Thai Massage: What’s The Ideal Frequency?
May 9, 2018 § Leave a comment
Can receiving a Thai massage too often be a detriment to your health? Can you damage your muscle, ligaments and nerves by receiving frequent massages? Apart from the known contraindications, and when performed appropriately by a trained therapist, Thai massages have almost no side effects. Also, the question of the ideal frequency is rarely addressed, but what about it?
Well-being ad infinitum
Do you have the time (and the means) to get a Thai massage almost every day, but are worried about possible side effects? Common sense dictates that relaxing massages, beauty massages or body health massages can be practiced and received at will. And the consensus echoes this: Thai massages as well as other ones can even become a daily experience. This is true as long as you don’t use accessories, such as oils, during the session. Let’s note that the most miraculous essential oils can be toxic in large quantities. So, yes to long sessions, but you have to be reasonable about using oils. This is great news for fans of Thai massages since the traditional form of it is practiced dry, without the need for any oils.
Want to maximize the benefits of your massage sessions without multiplying the weekly sessions? Know that the effects of a massage session can last up to a month. To maintain the body and prolong the feeling of well-being, you can allow yourself regular massages without worry. Thai massages are known to give real boosts to your blood flow. In the long run, they also have a beneficial effect on the immune system.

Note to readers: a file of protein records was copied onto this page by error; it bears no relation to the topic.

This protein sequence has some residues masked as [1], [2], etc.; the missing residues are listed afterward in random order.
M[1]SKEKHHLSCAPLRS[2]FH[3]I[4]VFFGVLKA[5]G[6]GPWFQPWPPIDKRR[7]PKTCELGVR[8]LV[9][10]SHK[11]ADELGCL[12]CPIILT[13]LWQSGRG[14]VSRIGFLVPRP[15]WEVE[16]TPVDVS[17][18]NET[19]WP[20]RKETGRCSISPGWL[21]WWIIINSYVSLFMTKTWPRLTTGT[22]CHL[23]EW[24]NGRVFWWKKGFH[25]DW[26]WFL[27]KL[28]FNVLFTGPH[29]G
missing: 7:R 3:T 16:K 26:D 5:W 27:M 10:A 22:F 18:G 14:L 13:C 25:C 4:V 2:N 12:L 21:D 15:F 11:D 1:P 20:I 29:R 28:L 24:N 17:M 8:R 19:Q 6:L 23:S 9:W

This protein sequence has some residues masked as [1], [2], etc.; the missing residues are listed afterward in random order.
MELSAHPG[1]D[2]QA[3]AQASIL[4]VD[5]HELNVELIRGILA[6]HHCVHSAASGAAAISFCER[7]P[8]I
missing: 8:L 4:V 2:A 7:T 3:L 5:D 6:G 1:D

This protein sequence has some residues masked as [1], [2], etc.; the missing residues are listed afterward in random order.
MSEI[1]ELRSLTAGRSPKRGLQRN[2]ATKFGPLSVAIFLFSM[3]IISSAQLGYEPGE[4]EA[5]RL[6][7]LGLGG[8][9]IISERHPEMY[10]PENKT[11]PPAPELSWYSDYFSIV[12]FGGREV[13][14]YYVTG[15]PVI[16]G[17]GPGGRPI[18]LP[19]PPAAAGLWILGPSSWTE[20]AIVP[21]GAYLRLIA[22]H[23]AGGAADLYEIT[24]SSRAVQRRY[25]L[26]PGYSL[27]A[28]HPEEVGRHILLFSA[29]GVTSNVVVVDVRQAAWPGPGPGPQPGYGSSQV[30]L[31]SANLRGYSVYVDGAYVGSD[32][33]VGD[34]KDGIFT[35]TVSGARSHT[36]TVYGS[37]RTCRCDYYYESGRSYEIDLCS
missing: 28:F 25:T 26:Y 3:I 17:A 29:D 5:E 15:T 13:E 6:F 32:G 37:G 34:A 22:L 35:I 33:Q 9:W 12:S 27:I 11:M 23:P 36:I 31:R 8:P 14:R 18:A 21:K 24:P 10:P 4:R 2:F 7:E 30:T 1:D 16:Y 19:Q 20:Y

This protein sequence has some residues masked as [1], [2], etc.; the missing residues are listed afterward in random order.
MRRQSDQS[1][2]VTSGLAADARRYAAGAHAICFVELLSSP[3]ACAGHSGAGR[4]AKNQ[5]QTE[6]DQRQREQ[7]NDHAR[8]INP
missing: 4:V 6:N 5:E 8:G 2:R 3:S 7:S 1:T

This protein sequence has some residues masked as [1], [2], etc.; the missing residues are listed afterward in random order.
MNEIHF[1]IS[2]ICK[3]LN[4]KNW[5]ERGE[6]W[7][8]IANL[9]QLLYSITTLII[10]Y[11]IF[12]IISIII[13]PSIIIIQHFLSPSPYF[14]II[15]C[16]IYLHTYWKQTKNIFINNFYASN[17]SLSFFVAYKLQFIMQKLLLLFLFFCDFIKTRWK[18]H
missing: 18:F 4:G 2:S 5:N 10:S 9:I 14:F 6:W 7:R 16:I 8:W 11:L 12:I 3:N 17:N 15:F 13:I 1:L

The right rhythm for a therapeutic massage
It becomes a bit more complicated when massage sessions are practiced for the intention of being curative. The deep muscles and tissue work should not be performed more than four times a day. This is because the body needs time to respond to a treatment; in other words, your muscles need rest in order to recover. With therapeutic massages, treatment methods can sometimes be very painful. In this case, the frequency of the sessions can be reduced. The number of minimal sessions for a therapy can not be fixed. Often, therapists schedule fairly close sessions at the beginning of a treatment, when signs of progress are usually slow. The pace of treatment is reduced as soon as you and your therapist witness encouraging results. Your massage sessions are increasingly spaced as the healing progresses. In some cases, the therapist recommends maintenance sessions after stopping the treatment. They take place quarterly or twice a year.
What about muscle, ligament and nerve damage resulting from frequent massages?
We expose our body to injury on a continuous basis. In fact, most of us have endured a debilitating pulled muscle by simply doing the wrong move. Having said this, messages of any sort practiced by unqualified individuals could result in damage. This is demonstration of how both sensitive and fragile the human body is. Remember that Thai massages not only work on your muscles but also your nervous system, which is the main source of your strength. Knowing this knowledge should encourage you to choose an experienced Thai massage therapist with a spotless reputation. If you decide to receive frequent and regular treatments, we highly recommend that you stick with one therapist. She will work with you in order to tailor your massage sessions with your body’s intricacies.
How Thai Massage Helps Your Nervous System
March 20, 2018 § 1 Comment
The nervous system regulates all other systems of the body. Using Thai Massage to calm the nerves indirectly improves the functioning of all your organs.
Our autonomic nervous system, which controls the automatic functions of our body such as our heartbeat and digestion, consists of two types of fibers: